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Service Dogs for Bipolar Disorder

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Updated April 28, 2014

Can those with psychiatric disorders such as bipolar disorder or depression benefit from interaction with animals? The answer is a resounding, “YES!” “There are an increasing number of dogs being trained to assist individuals with a range of disabilities, including seizure disorders, Parkinson's disease, heart disease, and psychiatric disorders” (Sachs-Ericsson et al, 2002). Not only can those with bipolar disorder benefit from the love of and for a pet, but they are also permitted under the Americans with Disabilities Act to employ the assistance of a service dog.

The Benefit of Animals
According to Dr. Aaron Katcher of the University of Pennsylvania and Dr. Patricia Gosner of the University of Southern Alabama, animals offer benefits to those with mental illnesses through a number of venues (Lipton, 2001):

  • Pet Ownership – It is common knowledge, and supported by a large body of scientific research, that owning a pet is generally good for people. There are social and emotional benefits to loving and caring for another creature and having that affection returned.

  • Animal-Assisted Activities – Trained volunteers hold informal activities in institutional settings such as prisons, hospitals and nursing homes. These activities provide patients with the opportunity to hold, cuddle, pet and interact with animals such a rabbits or dogs or even pigs (Yes! Piggies! They are so adorable).

  • Animal-Assisted Therapy – This involves the use of animals in formal therapy sessions. The presence of a friendly animal helps to ease a patient’s anxiety. This involvement can also improve social interactions and decrease aggressive behaviors.

  • Psychiatric Service Dogs – As noted by Dr. Gosner, “These dogs perform specific tasks that mitigate the negative effects of the person’s mental illness” (Lipton, 2001).

The Law Relating to Service Dogs
It is important to note that to qualify for the protections and allowances of the Americans with Disabilities Act, both the individual and the canine, must meet specific criteria. In short, an individual must have a disability and a service dog must be specifically trained to meet the needs of that disability.

  • To be protected by the ADA, one must have a disability or have a relationship or association with an individual with a disability. An individual with a disability is defined by the ADA as a person who has a physical or mental impairment that substantially limits one or more major life activities, a person who has a history or record of such an impairment, or a person who is perceived by others as having such an impairment. The ADA does not specifically name all of the impairments that are covered. (Department of Justice, 2002).

  • The ADA defines a service animal as any guide dog, signal dog, or other animal individually trained to provide assistance to an individual with a disability. If they meet this definition, animals are considered service animals under the ADA regardless of whether they have been licensed or certified by a state or local government. (Department of Justice, 1996).

The Role of Service Dogs
Joan Froling, a trainer and consultant with Sterling Service Dogs, provides a detailed list of tasks for which service dogs are trained to assist those with psychiatric disabilities. A few of the overall tasks include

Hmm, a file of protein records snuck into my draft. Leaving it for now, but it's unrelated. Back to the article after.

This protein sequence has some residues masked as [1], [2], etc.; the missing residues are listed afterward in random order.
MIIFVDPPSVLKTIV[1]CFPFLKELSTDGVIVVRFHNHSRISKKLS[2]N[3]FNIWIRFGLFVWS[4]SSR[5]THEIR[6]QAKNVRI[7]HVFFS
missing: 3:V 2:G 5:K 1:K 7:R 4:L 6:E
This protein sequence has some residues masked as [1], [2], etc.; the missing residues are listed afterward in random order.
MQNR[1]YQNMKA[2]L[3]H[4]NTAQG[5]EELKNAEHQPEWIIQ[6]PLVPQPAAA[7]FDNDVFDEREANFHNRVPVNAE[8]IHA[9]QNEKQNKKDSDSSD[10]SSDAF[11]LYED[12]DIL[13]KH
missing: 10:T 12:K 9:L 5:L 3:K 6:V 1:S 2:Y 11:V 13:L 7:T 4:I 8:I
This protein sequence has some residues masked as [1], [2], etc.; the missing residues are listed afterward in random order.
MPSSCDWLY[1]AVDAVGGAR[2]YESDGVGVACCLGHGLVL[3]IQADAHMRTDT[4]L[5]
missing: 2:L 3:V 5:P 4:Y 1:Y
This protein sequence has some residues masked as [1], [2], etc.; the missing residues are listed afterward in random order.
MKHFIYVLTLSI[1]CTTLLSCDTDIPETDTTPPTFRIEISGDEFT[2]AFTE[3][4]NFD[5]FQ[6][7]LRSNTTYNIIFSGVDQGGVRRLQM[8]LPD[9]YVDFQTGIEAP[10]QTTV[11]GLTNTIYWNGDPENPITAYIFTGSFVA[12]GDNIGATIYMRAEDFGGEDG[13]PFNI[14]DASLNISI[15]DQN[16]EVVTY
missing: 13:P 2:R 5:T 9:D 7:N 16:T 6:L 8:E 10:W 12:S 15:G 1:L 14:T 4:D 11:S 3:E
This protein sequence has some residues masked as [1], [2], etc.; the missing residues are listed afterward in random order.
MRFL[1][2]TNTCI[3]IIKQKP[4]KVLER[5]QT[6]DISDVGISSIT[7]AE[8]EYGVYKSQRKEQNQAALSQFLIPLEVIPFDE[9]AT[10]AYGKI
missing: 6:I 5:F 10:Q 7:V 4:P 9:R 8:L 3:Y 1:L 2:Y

• Assistance in a Medical Crisis – Service dogs are trained to retrieve medications, beverages and telephones. They can bark for help, answer a door bell, and even dial 911 on special K9 speaker telephones.

  • Treatment Related Assistance – These special animals can be trained to deliver messages, remind individuals to take medications as specific times, assist with walking as well as alerting sedated individuals to doorbells, phones or smoke detectors.

  • Assistance Coping With Emotional Overload – Service dogs can be taught to prevent others from crowding their owner. They can be taught to recognize a panic attack and nuzzle a distraught owner to help with calming.

  • Security Enhancement Tasks – These canines are often trained to check the house for intruders. They can turn on lights and open doors. They can assist with leaving a premises during an emergency.

In summation, service dogs are of considerable benefit to those with psychiatric disabilities. As noted in their study reviewing the benefits of assistant dogs, Natalie Sachs-Ericsson et al write, “Through clinical observation, anecdotal reports, and retrospective and cross-sectional studies, preliminary support was found for the conclusion that ADs have a positive impact on individuals' health, psychological well-being, social interactions, performance of activities, and participation in various life roles at home and in the community” (2002).

More on Service Animals

Service Animals
Service Animals and the ADA
How can pets help us reduce stress?
What types of animals can be service animals?

References:

Department of Justice. (2002). A Guide to Disability Right Laws.

Department of Justice.(1996). Commonly asked questions about service animals in places of business.

Froling, J. (1998). Service Dog Tasks for Psychiatric Disabilities.

Sachs-Ericsson, N., Hansen, N.K., & Fitzgerald, S. (2002). Benefits of assistance dogs: A review. Rehabilitation Psychology, 42, 251-277.

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